LEGAL & FINANCE: Firms to Pay Price for Data Protection Laws
Byline: John Duckers
The cost of complying with data protection legislation will place a significant drain on West Midlands businesses, according to law firm Eversheds.
The latest guidance on the Data Protection Act shows that compliance will be a time-intensive task for employers and some organisations might have to go as far as appointing somebody to take responsibility for managing the legislation.
Kay Chapman, specialist in data protection legislation at Eversheds' Birmingham office, said: 'This part of the data protection legislation aims to balance an employer's need to keep records and a worker's right to privacy. The guidance provides advice on dealing with employment records and establishing how personal data on workers should be used. 'Employers will be legally obliged to inform workers about the personal information they hold. They will also have to tell their staff the reason for holding information and will not be able to use it for another purpose without making the worker aware.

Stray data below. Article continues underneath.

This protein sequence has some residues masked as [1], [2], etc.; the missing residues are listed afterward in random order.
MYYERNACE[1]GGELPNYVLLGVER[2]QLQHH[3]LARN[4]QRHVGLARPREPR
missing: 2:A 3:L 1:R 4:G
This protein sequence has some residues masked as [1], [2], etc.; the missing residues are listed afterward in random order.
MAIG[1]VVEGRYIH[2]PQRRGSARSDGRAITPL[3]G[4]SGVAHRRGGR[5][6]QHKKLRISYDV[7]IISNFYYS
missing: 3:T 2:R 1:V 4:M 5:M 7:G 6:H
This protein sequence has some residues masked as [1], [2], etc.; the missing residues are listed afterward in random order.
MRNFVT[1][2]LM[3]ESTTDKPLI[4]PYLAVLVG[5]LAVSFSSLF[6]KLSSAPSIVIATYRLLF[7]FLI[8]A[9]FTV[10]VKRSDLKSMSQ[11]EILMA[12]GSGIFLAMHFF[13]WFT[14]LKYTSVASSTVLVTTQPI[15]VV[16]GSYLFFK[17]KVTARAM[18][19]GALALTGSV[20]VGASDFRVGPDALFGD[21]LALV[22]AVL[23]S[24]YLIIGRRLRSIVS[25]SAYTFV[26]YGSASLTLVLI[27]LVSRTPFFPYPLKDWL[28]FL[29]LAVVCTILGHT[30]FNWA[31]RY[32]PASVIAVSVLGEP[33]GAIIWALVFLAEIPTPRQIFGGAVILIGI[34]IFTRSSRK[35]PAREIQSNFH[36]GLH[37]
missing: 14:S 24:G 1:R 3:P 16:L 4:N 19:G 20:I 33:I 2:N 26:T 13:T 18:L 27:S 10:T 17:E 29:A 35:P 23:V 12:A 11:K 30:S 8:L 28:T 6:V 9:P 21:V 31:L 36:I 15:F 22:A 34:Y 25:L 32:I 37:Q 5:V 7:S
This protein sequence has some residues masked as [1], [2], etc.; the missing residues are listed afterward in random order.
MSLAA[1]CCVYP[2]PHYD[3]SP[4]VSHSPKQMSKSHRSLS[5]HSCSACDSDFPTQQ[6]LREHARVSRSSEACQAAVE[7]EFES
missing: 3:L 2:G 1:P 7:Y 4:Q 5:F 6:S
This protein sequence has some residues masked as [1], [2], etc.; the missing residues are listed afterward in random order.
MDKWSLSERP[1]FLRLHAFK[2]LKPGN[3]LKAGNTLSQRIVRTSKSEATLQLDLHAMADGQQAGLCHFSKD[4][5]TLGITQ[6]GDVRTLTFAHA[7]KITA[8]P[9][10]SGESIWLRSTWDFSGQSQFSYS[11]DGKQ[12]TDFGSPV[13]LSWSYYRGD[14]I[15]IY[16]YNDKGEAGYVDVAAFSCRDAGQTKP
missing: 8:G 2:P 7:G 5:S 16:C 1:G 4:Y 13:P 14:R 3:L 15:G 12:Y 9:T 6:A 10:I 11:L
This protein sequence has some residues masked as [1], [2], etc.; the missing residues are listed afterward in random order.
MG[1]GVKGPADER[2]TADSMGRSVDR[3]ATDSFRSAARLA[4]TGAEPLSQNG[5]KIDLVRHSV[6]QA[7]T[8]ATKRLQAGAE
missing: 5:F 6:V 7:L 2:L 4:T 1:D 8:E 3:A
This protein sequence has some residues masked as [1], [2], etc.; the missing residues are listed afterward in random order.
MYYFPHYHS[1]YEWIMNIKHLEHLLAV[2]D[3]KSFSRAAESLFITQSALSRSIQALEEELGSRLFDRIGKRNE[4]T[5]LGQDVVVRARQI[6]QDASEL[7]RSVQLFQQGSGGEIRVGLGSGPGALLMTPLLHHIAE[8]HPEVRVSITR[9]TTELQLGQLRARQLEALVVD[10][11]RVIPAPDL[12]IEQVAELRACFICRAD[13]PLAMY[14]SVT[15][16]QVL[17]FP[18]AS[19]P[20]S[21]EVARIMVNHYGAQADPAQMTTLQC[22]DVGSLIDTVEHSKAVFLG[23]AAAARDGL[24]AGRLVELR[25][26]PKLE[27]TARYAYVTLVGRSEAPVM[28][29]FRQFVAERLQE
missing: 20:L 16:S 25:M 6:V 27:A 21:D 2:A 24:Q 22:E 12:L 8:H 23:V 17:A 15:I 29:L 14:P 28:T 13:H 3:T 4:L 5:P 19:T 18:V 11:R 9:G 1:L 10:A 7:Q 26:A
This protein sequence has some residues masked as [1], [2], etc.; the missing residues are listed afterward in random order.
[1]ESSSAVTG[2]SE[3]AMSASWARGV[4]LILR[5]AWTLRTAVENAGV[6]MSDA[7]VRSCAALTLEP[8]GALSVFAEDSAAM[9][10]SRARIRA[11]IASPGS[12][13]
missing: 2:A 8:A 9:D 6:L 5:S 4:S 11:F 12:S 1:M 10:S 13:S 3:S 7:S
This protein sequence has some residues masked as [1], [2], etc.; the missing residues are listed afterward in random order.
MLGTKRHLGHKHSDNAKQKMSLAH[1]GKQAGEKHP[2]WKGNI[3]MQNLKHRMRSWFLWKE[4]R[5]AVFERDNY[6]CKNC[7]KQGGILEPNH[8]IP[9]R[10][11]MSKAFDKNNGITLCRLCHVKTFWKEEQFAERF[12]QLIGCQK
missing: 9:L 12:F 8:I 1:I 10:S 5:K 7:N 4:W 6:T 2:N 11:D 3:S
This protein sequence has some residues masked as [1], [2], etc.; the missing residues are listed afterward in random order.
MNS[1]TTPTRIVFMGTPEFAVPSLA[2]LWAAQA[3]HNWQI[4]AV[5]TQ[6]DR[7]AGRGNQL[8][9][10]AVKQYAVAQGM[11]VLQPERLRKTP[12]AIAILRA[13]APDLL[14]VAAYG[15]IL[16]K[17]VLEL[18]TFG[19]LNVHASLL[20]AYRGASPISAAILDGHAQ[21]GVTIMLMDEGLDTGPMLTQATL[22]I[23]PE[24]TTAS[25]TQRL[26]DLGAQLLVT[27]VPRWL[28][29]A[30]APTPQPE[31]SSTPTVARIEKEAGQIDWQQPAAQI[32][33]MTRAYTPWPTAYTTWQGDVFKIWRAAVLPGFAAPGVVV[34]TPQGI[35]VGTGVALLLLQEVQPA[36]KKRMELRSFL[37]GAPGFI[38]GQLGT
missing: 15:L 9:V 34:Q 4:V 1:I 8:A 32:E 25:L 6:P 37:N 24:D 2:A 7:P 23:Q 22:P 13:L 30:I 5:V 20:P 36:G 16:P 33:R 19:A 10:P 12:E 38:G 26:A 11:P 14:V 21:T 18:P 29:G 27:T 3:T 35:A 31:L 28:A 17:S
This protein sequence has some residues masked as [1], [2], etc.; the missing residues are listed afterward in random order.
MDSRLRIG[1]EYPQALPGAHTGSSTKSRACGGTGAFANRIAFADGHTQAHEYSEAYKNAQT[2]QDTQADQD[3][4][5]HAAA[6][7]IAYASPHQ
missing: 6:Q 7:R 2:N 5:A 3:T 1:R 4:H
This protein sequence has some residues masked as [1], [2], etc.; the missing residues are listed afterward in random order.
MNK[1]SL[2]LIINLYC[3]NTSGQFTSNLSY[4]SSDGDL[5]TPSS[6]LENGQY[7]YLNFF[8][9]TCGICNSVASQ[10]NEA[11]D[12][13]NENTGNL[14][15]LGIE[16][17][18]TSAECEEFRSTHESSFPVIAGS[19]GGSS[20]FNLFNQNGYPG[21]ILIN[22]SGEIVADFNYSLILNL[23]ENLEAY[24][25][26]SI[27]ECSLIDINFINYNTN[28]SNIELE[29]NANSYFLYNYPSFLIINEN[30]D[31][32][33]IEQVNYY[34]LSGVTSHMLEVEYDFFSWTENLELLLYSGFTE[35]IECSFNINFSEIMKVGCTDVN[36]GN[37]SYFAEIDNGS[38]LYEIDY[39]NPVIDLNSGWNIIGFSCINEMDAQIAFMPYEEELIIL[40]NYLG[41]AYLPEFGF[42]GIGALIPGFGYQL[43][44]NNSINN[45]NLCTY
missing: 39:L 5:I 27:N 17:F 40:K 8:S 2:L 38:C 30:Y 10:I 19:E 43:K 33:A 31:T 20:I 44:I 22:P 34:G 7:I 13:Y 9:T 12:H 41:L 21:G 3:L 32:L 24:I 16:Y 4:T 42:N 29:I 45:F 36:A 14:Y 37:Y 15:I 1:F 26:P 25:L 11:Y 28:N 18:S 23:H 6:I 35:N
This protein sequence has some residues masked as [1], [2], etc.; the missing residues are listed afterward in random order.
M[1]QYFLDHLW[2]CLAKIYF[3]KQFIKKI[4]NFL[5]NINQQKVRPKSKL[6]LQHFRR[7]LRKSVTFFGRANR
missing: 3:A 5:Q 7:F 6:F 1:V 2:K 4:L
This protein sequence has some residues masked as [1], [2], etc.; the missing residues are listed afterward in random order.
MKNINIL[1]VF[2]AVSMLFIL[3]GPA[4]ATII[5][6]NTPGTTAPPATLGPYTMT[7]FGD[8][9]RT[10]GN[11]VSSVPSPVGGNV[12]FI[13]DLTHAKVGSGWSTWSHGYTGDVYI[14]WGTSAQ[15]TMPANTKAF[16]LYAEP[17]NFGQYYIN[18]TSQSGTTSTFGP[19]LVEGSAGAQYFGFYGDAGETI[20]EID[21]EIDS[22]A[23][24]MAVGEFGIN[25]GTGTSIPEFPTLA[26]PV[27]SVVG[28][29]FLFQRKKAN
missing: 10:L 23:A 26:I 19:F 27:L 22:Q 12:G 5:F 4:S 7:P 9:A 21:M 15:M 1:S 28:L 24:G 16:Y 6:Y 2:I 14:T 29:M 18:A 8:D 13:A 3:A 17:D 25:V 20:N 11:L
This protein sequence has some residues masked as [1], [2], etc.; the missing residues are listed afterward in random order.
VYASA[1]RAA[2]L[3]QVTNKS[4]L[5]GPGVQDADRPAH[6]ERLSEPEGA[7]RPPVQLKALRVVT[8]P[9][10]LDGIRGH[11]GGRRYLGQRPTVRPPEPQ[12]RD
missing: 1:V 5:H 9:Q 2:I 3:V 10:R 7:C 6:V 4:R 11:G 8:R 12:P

'For example, if an employer suspected a worker of making fraudulent expense claims and wished to use the expenses records as evidence, they would have to let the worker know in advance that this information might be used in a disciplinary situation. Otherwise they might face the possibility of being challenged over an improper use of records.'
The legislation creates a particular problem for the credibility of employee referencing in the future.
In the guidance, the Information Commissioner advises that an employee can see references written about them, even if they have been given in the strictest of confidence and may contain negative information. …